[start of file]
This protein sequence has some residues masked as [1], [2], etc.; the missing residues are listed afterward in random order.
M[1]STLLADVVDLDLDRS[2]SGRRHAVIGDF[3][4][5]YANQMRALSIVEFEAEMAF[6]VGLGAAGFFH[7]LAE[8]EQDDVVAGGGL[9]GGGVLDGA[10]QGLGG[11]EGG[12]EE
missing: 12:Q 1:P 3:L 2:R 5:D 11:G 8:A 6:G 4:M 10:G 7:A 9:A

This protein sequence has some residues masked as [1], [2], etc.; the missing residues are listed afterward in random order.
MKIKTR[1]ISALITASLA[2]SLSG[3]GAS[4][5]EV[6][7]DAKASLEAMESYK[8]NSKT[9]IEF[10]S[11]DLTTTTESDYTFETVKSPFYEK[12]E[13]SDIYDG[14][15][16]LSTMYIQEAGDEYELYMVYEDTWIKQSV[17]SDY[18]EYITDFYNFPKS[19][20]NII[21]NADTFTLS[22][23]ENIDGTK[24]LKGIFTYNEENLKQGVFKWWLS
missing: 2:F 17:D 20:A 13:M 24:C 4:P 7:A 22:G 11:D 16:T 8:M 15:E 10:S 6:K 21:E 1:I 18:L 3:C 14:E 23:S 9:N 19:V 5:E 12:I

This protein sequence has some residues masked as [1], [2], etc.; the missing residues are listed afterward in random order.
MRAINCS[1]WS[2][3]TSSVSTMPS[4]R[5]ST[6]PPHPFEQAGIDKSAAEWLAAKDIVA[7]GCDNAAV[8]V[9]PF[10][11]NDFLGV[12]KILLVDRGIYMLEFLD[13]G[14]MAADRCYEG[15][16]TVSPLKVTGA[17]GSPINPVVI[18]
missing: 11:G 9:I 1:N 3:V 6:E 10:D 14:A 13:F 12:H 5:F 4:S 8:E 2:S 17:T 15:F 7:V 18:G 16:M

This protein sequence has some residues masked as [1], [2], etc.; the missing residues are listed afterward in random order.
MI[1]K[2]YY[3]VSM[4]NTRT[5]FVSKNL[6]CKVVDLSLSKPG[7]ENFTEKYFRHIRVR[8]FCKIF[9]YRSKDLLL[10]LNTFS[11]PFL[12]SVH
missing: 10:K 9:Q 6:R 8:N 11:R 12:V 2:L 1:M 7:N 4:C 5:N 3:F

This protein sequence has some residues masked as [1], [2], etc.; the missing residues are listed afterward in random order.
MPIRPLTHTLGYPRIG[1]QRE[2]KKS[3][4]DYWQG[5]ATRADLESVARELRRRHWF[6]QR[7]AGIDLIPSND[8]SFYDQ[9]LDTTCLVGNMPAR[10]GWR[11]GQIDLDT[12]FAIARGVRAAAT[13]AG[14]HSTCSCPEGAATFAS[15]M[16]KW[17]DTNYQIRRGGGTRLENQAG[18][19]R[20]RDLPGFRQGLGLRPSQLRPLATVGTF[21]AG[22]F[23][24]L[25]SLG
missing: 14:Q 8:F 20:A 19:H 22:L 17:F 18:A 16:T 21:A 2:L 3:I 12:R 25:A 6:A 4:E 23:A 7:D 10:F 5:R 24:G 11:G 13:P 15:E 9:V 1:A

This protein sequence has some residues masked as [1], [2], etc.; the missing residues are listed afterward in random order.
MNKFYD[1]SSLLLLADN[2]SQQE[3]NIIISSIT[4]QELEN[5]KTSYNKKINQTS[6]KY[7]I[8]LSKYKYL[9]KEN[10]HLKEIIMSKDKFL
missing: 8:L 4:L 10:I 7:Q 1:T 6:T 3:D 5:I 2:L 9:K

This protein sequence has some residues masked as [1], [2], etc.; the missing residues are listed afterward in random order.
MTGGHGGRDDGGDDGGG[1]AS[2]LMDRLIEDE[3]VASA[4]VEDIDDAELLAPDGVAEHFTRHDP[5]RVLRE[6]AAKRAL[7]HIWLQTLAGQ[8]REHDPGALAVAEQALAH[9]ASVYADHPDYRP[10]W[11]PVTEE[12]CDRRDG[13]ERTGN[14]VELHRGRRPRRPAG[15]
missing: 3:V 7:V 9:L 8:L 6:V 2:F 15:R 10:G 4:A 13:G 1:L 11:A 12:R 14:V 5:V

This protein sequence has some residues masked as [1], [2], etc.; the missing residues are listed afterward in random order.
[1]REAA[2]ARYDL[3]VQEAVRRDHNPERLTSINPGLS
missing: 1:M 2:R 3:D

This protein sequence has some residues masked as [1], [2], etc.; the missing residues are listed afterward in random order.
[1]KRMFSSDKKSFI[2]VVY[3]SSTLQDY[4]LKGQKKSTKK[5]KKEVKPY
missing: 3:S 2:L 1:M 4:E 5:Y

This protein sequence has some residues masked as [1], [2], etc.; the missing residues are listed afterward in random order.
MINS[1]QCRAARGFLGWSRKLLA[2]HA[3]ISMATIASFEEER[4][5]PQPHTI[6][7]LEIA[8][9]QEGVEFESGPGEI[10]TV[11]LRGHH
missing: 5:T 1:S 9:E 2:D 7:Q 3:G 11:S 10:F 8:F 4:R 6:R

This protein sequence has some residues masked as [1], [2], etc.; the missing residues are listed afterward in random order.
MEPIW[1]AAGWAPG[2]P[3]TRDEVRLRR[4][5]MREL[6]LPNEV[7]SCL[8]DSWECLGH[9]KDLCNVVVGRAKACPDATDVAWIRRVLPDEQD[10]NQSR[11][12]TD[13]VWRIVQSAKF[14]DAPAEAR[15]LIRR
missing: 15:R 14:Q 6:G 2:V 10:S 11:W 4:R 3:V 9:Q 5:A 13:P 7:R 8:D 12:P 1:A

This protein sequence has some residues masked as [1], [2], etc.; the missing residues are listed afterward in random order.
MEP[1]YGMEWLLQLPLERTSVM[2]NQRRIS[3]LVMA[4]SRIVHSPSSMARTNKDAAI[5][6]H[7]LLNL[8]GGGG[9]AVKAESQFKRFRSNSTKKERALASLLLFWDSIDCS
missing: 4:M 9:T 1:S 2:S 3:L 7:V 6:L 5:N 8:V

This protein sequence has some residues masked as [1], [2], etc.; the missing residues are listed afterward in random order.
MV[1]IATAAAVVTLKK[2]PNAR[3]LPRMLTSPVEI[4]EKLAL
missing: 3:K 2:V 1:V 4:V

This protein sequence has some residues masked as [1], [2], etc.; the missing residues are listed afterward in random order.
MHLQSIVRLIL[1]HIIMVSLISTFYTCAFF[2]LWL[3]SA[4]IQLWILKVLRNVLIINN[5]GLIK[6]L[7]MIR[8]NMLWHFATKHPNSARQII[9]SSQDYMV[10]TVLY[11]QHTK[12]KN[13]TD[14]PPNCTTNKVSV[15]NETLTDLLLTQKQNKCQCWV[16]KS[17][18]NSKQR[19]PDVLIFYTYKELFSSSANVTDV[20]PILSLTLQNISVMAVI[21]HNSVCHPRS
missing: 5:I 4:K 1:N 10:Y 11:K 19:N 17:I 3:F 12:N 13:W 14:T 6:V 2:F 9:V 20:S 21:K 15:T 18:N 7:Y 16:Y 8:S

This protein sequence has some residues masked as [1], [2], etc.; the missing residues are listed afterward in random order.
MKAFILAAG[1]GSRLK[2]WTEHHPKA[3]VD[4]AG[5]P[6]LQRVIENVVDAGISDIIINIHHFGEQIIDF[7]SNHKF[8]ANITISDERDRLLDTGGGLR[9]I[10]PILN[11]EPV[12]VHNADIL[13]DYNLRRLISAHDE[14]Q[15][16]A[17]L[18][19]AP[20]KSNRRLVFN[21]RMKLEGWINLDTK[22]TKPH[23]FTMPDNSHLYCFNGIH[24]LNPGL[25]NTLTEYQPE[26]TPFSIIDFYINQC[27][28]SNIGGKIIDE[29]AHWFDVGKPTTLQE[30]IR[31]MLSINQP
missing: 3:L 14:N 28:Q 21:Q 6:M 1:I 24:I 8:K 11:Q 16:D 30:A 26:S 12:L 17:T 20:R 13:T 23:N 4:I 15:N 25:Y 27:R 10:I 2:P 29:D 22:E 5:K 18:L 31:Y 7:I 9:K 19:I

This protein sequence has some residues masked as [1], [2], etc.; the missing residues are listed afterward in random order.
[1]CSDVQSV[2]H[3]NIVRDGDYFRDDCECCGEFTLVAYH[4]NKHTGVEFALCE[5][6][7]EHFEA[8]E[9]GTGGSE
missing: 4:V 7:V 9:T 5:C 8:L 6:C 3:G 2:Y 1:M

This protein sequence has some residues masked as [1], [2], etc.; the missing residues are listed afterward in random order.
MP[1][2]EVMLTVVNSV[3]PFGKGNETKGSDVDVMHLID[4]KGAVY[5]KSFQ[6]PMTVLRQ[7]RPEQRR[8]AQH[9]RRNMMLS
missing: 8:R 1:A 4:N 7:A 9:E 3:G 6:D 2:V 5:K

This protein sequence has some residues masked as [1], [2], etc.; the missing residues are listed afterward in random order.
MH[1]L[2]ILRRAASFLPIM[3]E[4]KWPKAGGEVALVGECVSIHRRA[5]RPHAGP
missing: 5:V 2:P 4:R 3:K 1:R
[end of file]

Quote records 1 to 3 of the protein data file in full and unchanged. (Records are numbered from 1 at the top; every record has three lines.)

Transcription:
This protein sequence has some residues masked as [1], [2], etc.; the missing residues are listed afterward in random order.
M[1]STLLADVVDLDLDRS[2]SGRRHAVIGDF[3][4][5]YANQMRALSIVEFEAEMAF[6]VGLGAAGFFH[7]LAE[8]EQDDVVAGGGL[9]GGGVLDGA[10]QGLGG[11]EGG[12]EE
missing: 12:Q 1:P 3:L 2:R 5:D 11:G 8:A 6:G 4:M 10:G 7:A 9:A

This protein sequence has some residues masked as [1], [2], etc.; the missing residues are listed afterward in random order.
MKIKTR[1]ISALITASLA[2]SLSG[3]GAS[4][5]EV[6][7]DAKASLEAMESYK[8]NSKT[9]IEF[10]S[11]DLTTTTESDYTFETVKSPFYEK[12]E[13]SDIYDG[14][15][16]LSTMYIQEAGDEYELYMVYEDTWIKQSV[17]SDY[18]EYITDFYNFPKS[19][20]NII[21]NADTFTLS[22][23]ENIDGTK[24]LKGIFTYNEENLKQGVFKWWLS
missing: 2:F 17:D 20:A 13:M 24:C 4:P 7:A 22:G 11:D 16:T 8:M 15:E 10:S 6:K 21:E 1:I 18:L 3:C 14:E 23:S 9:N 19:V 5:E 12:I

This protein sequence has some residues masked as [1], [2], etc.; the missing residues are listed afterward in random order.
MRAINCS[1]WS[2][3]TSSVSTMPS[4]R[5]ST[6]PPHPFEQAGIDKSAAEWLAAKDIVA[7]GCDNAAV[8]V[9]PF[10][11]NDFLGV[12]KILLVDRGIYMLEFLD[13]G[14]MAADRCYEG[15][16]TVSPLKVTGA[17]GSPINPVVI[18]
missing: 11:G 9:I 1:N 3:V 6:E 10:D 14:A 13:F 12:H 5:F 4:S 8:E 2:S 17:T 15:F 7:V 18:G 16:M